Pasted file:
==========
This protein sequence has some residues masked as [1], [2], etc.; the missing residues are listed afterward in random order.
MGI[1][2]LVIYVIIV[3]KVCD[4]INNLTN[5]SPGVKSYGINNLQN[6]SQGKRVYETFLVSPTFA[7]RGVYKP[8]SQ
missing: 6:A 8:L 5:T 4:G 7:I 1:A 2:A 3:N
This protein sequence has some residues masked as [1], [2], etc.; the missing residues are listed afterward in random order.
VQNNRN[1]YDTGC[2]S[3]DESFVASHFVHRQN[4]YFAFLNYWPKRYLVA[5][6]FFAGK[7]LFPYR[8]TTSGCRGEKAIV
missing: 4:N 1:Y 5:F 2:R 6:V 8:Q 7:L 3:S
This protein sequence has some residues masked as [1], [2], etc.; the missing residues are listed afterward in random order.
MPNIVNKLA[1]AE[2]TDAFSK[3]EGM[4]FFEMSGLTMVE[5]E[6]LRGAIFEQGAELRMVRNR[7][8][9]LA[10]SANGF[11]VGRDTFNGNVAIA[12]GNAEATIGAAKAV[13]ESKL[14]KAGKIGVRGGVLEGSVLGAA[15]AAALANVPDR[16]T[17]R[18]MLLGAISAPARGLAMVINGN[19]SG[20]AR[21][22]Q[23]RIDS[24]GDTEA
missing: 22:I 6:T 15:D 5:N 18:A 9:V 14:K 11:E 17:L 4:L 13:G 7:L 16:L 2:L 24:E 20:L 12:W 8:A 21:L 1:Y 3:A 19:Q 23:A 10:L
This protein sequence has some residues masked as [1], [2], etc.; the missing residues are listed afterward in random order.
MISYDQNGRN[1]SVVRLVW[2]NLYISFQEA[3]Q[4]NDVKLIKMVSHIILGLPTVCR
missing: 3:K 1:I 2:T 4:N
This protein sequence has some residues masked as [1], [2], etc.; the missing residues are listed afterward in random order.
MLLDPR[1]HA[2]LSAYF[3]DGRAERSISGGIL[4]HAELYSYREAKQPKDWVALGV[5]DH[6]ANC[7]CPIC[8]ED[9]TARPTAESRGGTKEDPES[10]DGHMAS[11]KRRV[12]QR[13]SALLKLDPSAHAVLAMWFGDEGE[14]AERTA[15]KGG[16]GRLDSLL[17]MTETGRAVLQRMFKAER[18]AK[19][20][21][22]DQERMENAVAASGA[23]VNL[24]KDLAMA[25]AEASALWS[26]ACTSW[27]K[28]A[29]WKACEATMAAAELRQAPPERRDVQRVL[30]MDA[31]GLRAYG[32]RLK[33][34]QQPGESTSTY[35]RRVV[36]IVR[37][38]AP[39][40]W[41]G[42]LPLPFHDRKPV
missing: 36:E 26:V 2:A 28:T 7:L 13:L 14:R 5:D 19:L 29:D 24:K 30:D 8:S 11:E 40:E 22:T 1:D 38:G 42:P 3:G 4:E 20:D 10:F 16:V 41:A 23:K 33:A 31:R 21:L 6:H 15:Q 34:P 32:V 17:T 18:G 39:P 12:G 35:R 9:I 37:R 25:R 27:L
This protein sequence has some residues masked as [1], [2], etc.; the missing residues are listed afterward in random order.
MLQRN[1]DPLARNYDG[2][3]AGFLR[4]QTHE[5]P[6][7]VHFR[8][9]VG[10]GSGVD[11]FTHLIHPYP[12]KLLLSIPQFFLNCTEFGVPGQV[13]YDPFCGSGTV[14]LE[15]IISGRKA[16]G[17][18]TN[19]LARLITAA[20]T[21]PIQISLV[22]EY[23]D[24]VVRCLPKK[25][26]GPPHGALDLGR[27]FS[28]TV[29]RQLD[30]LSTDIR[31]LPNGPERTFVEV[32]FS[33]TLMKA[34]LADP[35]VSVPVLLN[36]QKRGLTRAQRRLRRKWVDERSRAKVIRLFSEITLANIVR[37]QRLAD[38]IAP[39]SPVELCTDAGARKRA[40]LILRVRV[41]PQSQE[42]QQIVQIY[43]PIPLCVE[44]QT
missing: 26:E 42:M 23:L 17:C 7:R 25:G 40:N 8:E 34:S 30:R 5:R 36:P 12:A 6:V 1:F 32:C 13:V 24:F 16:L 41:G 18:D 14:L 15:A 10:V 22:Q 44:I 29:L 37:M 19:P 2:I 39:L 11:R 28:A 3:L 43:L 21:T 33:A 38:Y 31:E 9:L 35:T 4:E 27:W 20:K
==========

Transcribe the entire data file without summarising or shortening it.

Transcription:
This protein sequence has some residues masked as [1], [2], etc.; the missing residues are listed afterward in random order.
MGI[1][2]LVIYVIIV[3]KVCD[4]INNLTN[5]SPGVKSYGINNLQN[6]SQGKRVYETFLVSPTFA[7]RGVYKP[8]SQ
missing: 6:A 8:L 5:T 4:G 7:I 1:A 2:A 3:N
This protein sequence has some residues masked as [1], [2], etc.; the missing residues are listed afterward in random order.
VQNNRN[1]YDTGC[2]S[3]DESFVASHFVHRQN[4]YFAFLNYWPKRYLVA[5][6]FFAGK[7]LFPYR[8]TTSGCRGEKAIV
missing: 4:N 1:Y 5:F 2:R 6:V 8:Q 7:L 3:S
This protein sequence has some residues masked as [1], [2], etc.; the missing residues are listed afterward in random order.
MPNIVNKLA[1]AE[2]TDAFSK[3]EGM[4]FFEMSGLTMVE[5]E[6]LRGAIFEQGAELRMVRNR[7][8][9]LA[10]SANGF[11]VGRDTFNGNVAIA[12]GNAEATIGAAKAV[13]ESKL[14]KAGKIGVRGGVLEGSVLGAA[15]AAALANVPDR[16]T[17]R[18]MLLGAISAPARGLAMVINGN[19]SG[20]AR[21][22]Q[23]RIDS[24]GDTEA
missing: 22:I 6:T 15:D 5:N 18:A 9:V 14:K 11:E 17:L 4:L 13:G 7:L 16:L 2:L 24:E 20:L 12:W 8:A 21:L 1:Y 3:A 19:Q 23:A 10:L
This protein sequence has some residues masked as [1], [2], etc.; the missing residues are listed afterward in random order.
MISYDQNGRN[1]SVVRLVW[2]NLYISFQEA[3]Q[4]NDVKLIKMVSHIILGLPTVCR
missing: 3:K 1:I 2:T 4:N
This protein sequence has some residues masked as [1], [2], etc.; the missing residues are listed afterward in random order.
MLLDPR[1]HA[2]LSAYF[3]DGRAERSISGGIL[4]HAELYSYREAKQPKDWVALGV[5]DH[6]ANC[7]CPIC[8]ED[9]TARPTAESRGGTKEDPES[10]DGHMAS[11]KRRV[12]QR[13]SALLKLDPSAHAVLAMWFGDEGE[14]AERTA[15]KGG[16]GRLDSLL[17]MTETGRAVLQRMFKAER[18]AK[19][20][21][22]DQERMENAVAASGA[23]VNL[24]KDLAMA[25]AEASALWS[26]ACTSW[27]K[28]A[29]WKACEATMAAAELRQAPPERRDVQRVL[30]MDA[31]GLRAYG[32]RLK[33][34]QQPGESTSTY[35]RRVV[36]IVR[37][38]AP[39][40]W[41]G[42]LPLPFHDRKPV
missing: 36:E 26:V 2:A 28:T 7:L 13:L 14:R 5:D 19:L 29:D 24:K 30:D 8:S 11:E 40:E 22:T 1:D 38:G 42:P 3:G 4:E 20:D 10:F 16:V 41:A 23:K 33:A 31:R 21:L 6:H 15:Q 34:P 32:V 17:T 18:G 39:P 12:G 35:R 9:I 37:R 25:R 27:L
This protein sequence has some residues masked as [1], [2], etc.; the missing residues are listed afterward in random order.
MLQRN[1]DPLARNYDG[2][3]AGFLR[4]QTHE[5]P[6][7]VHFR[8][9]VG[10]GSGVD[11]FTHLIHPYP[12]KLLLSIPQFFLNCTEFGVPGQV[13]YDPFCGSGTV[14]LE[15]IISGRKA[16]G[17][18]TN[19]LARLITAA[20]T[21]PIQISLV[22]EY[23]D[24]VVRCLPKK[25][26]GPPHGALDLGR[27]FS[28]TV[29]RQLD[30]LSTDIR[31]LPNGPERTFVEV[32]FS[33]TLMKA[34]LADP[35]VSVPVLLN[36]QKRGLTRAQRRLRRKWVDERSRAKVIRLFSEITLANIVR[37]QRLAD[38]IAP[39]SPVELCTDAGARKRA[40]LILRVRV[41]PQSQE[42]QQIVQIY[43]PIPLCVE[44]QT
missing: 26:E 42:M 23:L 17:C 7:R 25:G 40:N 8:E 34:S 30:R 5:R 36:P 12:A 6:V 1:F 32:C 13:V 24:F 16:L 41:G 18:D 14:L 15:A 10:V 22:Q 44:I 29:L 37:M 19:P 2:I 39:L 11:R 28:A 3:L 43:L 21:T 33:A 38:Y 31:E 9:L 35:T 4:E 27:W 20:K